Top 5 Tips for Baiting Bears On Public Land

As citizens of the United States, we are blessed with the opportunity to hunt the land that we commonly own- our public lands. As a hunter and conservationist, harvesting bears is an important aspect of sound wildlife management practices. Having the ability to construct a bait site on public land- where it is legal, is a great way to hunt bears. Below are my top 5 tips for baiting bears on public land that have worked for me.

#1 Location

The location that you choose may vary depending on whether you are going to archery or rifle hunt. Regardless, choose a location to set your bait that is near where bears will be emerging from hibernation or you have seen bears frequent in the past. The goal is to attract hungry bears as they emerge and begin to feed.

Consider placing your bait in the most remote location that you are physically able to manage. Less traveled areas, for example, at the end of the road closure will likely increase your chance of seeing bears and decrease the likeliness of competing with other hunters.

Bears are elusive animals, having a bait in the wide open is going to encourage them to feed nocturnally. Make it more comfortable for them to frequent the bait during daylight hours by having a good cover around the bait.

Wind is everything. You want the bears to smell your bait, but during your prime hunting hours, you want the wind thermals to be in your favor. Place your bait in a location that is going to give the best thermal patterns for your main hunting hours. The tops of ridges offer a great opportunity to disperse scent if you are bow hunting and can afford the opportunity for rifle hunters to sit a couple of hundred yards off the bait at a vantage point. For example across a canyon or ravine. Do everything that you can to eliminate human scent from the area. Use a scent control system like Dead Down Wind to keep your clothes and body as odor free as possible.

#2 Types of Bait

Bears will eat just about anything from candy, doughnuts, dog food, cooking grease, you name it they will pretty much eat it. With that being said, packing messy or bulky bait into a remote location can be a challenge. Master Bait Wildlife Pellets are specifically formulated to attract bears for miles, plus they are stored in 50-pound bags making them easy to throw in your pack without a mess. Also, check out Rack One’s Big Game Peanut Butter which is 100% pure ground peanuts. This is now sold in easy to carry 5-pound bags. To fill the air with the sweet smell of glazed donuts, check out Tinks Hot Shot bear bait mist.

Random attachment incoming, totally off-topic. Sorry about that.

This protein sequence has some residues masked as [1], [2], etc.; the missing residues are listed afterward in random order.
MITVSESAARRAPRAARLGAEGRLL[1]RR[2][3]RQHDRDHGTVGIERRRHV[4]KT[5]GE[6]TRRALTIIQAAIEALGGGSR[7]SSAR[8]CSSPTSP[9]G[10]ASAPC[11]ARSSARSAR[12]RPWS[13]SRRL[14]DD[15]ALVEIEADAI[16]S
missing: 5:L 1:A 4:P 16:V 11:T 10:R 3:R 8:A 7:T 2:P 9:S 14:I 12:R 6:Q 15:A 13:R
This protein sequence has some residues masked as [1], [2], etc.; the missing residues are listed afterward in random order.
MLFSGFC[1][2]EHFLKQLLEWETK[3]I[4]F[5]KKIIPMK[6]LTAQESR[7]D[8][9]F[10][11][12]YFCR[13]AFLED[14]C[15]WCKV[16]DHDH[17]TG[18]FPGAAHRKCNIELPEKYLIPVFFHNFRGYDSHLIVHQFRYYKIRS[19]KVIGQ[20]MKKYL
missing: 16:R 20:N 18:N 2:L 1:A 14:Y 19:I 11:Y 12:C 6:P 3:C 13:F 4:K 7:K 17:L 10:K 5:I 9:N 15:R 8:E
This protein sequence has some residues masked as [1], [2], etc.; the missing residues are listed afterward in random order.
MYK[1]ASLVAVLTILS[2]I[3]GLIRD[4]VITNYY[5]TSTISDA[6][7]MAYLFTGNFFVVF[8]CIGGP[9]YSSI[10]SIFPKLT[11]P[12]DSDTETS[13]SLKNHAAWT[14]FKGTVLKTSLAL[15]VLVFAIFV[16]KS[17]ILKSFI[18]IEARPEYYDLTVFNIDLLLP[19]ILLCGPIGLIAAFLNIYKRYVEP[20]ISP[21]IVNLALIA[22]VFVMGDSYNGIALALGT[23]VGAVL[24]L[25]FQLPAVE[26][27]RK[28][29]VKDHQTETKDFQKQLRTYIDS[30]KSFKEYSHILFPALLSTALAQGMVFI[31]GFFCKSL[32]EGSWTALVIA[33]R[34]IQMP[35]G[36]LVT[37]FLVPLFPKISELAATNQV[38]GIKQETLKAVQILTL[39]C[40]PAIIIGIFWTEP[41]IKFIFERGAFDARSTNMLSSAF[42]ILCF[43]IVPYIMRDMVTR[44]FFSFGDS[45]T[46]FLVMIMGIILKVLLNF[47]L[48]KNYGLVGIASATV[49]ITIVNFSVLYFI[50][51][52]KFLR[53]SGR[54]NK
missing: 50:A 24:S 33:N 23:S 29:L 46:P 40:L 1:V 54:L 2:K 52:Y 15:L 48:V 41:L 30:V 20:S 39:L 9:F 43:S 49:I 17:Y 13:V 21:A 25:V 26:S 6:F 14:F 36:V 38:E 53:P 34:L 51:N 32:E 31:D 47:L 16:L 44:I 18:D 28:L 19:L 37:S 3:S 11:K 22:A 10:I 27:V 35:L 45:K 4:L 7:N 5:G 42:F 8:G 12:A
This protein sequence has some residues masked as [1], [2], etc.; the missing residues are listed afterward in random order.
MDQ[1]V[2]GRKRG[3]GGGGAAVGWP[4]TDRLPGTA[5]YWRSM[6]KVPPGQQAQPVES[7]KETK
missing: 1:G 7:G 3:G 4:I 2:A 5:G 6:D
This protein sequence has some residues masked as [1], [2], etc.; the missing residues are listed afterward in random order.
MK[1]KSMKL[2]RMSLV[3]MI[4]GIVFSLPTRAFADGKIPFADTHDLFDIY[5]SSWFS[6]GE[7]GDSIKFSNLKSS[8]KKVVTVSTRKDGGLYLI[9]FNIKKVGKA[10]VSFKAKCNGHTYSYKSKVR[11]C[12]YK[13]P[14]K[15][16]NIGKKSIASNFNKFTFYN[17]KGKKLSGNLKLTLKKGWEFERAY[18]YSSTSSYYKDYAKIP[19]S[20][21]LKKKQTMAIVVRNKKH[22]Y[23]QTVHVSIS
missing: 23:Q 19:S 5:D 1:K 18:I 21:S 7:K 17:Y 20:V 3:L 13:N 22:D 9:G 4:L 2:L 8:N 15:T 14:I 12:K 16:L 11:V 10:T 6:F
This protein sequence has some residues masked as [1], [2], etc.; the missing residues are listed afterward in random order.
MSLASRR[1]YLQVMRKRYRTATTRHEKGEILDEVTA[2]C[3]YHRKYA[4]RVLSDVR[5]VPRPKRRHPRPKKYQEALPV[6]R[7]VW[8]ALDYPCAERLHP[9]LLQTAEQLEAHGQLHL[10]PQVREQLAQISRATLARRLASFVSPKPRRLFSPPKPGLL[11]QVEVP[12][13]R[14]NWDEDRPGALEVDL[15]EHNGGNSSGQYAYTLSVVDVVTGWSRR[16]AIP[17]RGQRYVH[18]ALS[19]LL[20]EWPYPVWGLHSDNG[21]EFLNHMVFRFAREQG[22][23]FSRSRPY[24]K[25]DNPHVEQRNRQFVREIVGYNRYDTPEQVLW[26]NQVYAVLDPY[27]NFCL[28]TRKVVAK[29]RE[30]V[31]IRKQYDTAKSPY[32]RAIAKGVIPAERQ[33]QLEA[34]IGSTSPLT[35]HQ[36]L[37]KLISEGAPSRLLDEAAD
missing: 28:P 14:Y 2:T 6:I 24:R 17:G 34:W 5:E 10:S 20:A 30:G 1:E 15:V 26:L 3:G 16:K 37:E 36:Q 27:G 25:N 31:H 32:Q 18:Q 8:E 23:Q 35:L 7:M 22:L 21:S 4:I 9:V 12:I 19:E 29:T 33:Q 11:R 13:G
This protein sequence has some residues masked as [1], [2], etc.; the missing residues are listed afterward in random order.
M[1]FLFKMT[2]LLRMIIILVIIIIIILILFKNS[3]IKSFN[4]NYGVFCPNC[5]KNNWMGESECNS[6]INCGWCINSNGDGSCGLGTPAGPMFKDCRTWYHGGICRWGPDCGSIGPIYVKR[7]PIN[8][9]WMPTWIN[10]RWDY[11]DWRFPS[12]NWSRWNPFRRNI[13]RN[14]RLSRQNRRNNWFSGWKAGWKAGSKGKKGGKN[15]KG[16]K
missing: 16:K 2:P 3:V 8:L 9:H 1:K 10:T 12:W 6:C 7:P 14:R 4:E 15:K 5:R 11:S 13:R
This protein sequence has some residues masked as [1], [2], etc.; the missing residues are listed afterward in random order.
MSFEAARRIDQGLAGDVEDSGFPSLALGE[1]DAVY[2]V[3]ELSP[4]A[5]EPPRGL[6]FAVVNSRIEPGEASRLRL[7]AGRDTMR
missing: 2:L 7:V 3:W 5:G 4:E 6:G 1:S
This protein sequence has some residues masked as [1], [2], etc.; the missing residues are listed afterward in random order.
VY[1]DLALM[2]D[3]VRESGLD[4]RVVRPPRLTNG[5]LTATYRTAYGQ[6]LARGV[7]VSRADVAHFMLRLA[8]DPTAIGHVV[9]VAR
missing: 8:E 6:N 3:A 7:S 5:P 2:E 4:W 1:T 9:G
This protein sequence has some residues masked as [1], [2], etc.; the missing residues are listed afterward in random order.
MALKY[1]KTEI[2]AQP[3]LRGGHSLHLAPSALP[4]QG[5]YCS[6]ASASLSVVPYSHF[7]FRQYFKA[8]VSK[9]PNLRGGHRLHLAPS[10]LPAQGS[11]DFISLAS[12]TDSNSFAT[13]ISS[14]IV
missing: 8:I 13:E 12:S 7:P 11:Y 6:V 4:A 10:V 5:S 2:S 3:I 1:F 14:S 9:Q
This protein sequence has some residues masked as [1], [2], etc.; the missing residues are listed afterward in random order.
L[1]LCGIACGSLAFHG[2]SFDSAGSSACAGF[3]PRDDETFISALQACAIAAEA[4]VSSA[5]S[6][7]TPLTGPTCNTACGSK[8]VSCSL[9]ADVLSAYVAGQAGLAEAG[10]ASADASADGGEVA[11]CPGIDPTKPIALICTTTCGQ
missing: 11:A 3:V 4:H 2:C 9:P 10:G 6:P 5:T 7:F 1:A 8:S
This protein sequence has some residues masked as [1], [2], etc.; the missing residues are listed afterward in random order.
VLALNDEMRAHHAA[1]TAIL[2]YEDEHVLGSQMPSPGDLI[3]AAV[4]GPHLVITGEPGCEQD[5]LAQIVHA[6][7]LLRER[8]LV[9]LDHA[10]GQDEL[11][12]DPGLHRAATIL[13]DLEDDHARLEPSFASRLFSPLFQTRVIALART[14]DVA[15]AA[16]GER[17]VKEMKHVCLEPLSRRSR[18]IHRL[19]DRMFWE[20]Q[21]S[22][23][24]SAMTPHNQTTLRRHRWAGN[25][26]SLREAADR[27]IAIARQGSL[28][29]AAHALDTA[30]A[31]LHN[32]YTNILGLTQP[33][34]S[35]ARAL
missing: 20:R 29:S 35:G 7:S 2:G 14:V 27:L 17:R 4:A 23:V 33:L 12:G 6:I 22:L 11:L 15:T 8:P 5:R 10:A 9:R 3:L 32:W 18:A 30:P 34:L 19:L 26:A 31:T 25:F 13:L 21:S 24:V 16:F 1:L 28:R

#3 Get Unconventional

Bears are extremely intelligent animals. Older bears that have experienced hunting pressure will often become nocturnal if you bump them off a bait or if they hear, see or smell you coming in and out of the stand. This can even hold true if you are driving an ATV that can be heard for miles.

Don’t be afraid to get unconventional, give backpacking or horseback riding into the backcountry a shot. The method may prove to be slower but packing in and staying put can help eliminate foreign human sounds from the area.

Try camping in a location that you can establish a line of sight to your bait or have a short walk to a vantage point. If you are bow hunting, this vantage point may help you avoid bumping a bear that is at or near the bait before you attempt to climb into your stand. If you are rifle hunting, you may even use your vantage point as your stand location.

Most bear hunts are in the afternoon or evening, however, hunting at first light can be a great time to harvest an older bear before he beds down for the day.

#4 Field Judging Bears

There is no animal that is harder to field judge than a bear. Trail cameras can help take the guesswork out of field judging bears. Knowing what is coming into your bait will help you to identify individual bears that are frequenting the area. This knowledge can be helpful if you spot a bear that is on a hillside or location that is not directly at your bait site. Also, look first at the ears. If they look big like Mickey Mouse, then it is a small bear. If the ears appear small, then it is a big bear. Big Ears = Small Bear.